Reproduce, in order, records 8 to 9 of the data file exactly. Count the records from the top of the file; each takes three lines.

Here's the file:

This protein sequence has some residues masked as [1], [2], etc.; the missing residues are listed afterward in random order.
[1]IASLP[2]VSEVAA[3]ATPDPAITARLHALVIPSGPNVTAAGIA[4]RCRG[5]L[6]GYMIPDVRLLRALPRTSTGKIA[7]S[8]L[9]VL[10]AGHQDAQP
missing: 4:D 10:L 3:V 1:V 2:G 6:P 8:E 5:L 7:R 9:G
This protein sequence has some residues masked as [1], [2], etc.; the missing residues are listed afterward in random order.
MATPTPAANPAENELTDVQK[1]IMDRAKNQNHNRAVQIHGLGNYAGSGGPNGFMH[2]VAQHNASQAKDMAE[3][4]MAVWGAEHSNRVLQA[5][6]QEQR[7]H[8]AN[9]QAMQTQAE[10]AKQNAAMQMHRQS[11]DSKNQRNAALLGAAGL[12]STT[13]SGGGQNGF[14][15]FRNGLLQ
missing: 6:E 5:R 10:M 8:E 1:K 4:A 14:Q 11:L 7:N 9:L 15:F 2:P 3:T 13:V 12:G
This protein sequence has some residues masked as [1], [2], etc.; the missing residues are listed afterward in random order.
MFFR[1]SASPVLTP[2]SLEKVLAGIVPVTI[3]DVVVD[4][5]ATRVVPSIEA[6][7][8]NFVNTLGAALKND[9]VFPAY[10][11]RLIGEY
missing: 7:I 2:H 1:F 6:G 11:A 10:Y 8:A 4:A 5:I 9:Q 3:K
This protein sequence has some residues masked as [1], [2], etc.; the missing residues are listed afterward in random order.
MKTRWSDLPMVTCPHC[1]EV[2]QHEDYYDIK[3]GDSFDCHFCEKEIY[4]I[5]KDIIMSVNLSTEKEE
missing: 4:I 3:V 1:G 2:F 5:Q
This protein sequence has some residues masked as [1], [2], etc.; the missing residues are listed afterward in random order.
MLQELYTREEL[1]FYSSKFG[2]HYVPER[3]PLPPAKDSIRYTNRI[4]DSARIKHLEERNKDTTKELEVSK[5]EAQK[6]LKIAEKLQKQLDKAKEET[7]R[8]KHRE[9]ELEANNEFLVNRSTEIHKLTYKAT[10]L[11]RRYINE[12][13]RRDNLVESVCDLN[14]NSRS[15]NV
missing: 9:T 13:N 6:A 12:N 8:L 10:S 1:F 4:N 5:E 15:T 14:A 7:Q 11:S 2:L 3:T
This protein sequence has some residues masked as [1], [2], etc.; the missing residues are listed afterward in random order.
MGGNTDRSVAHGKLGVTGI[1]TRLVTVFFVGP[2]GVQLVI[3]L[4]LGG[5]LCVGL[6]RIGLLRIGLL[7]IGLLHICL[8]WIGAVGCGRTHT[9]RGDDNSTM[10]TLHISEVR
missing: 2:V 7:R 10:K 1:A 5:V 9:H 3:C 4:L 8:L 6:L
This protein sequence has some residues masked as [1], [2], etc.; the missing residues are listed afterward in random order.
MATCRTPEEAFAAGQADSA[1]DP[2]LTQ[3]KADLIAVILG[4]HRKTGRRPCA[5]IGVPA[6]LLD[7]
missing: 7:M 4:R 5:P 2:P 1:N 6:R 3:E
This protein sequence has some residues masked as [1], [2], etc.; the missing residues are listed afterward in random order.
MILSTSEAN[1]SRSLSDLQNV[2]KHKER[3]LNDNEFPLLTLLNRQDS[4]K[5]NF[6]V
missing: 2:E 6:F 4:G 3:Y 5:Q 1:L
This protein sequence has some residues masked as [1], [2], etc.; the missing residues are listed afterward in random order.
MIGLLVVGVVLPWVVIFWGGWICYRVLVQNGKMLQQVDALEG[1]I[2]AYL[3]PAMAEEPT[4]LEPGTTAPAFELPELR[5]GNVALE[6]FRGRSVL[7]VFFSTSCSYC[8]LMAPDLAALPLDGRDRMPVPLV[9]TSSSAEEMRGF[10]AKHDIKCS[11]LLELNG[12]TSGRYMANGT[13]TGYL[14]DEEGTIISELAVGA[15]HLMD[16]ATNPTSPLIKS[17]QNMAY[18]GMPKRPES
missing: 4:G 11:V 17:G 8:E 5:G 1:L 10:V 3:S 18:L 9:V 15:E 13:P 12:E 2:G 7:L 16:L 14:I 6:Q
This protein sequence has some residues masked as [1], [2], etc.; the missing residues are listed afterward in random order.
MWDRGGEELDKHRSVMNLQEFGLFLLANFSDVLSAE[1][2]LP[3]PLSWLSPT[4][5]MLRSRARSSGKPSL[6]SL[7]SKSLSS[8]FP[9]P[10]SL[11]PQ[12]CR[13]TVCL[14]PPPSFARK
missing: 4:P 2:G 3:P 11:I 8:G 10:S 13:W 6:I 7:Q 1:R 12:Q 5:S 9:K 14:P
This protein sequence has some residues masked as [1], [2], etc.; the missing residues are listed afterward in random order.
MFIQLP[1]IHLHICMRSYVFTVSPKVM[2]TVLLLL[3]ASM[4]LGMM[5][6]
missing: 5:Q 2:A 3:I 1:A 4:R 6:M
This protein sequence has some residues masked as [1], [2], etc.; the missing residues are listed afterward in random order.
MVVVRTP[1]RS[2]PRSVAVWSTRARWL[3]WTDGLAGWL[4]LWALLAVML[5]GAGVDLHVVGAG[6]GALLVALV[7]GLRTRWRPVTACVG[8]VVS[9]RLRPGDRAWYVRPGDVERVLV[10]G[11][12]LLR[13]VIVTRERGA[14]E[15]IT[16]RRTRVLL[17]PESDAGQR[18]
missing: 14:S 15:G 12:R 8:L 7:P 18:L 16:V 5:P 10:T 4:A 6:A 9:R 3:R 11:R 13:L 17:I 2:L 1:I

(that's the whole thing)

This protein sequence has some residues masked as [1], [2], etc.; the missing residues are listed afterward in random order.
MILSTSEAN[1]SRSLSDLQNV[2]KHKER[3]LNDNEFPLLTLLNRQDS[4]K[5]NF[6]V
missing: 2:E 6:F 4:G 3:Y 5:Q 1:L
This protein sequence has some residues masked as [1], [2], etc.; the missing residues are listed afterward in random order.
MIGLLVVGVVLPWVVIFWGGWICYRVLVQNGKMLQQVDALEG[1]I[2]AYL[3]PAMAEEPT[4]LEPGTTAPAFELPELR[5]GNVALE[6]FRGRSVL[7]VFFSTSCSYC[8]LMAPDLAALPLDGRDRMPVPLV[9]TSSSAEEMRGF[10]AKHDIKCS[11]LLELNG[12]TSGRYMANGT[13]TGYL[14]DEEGTIISELAVGA[15]HLMD[16]ATNPTSPLIKS[17]QNMAY[18]GMPKRPES
missing: 4:G 11:V 17:G 8:E 5:G 1:L 10:V 3:S 18:L 9:V 15:E 13:P 12:E 2:G 7:L 16:L 14:I 6:Q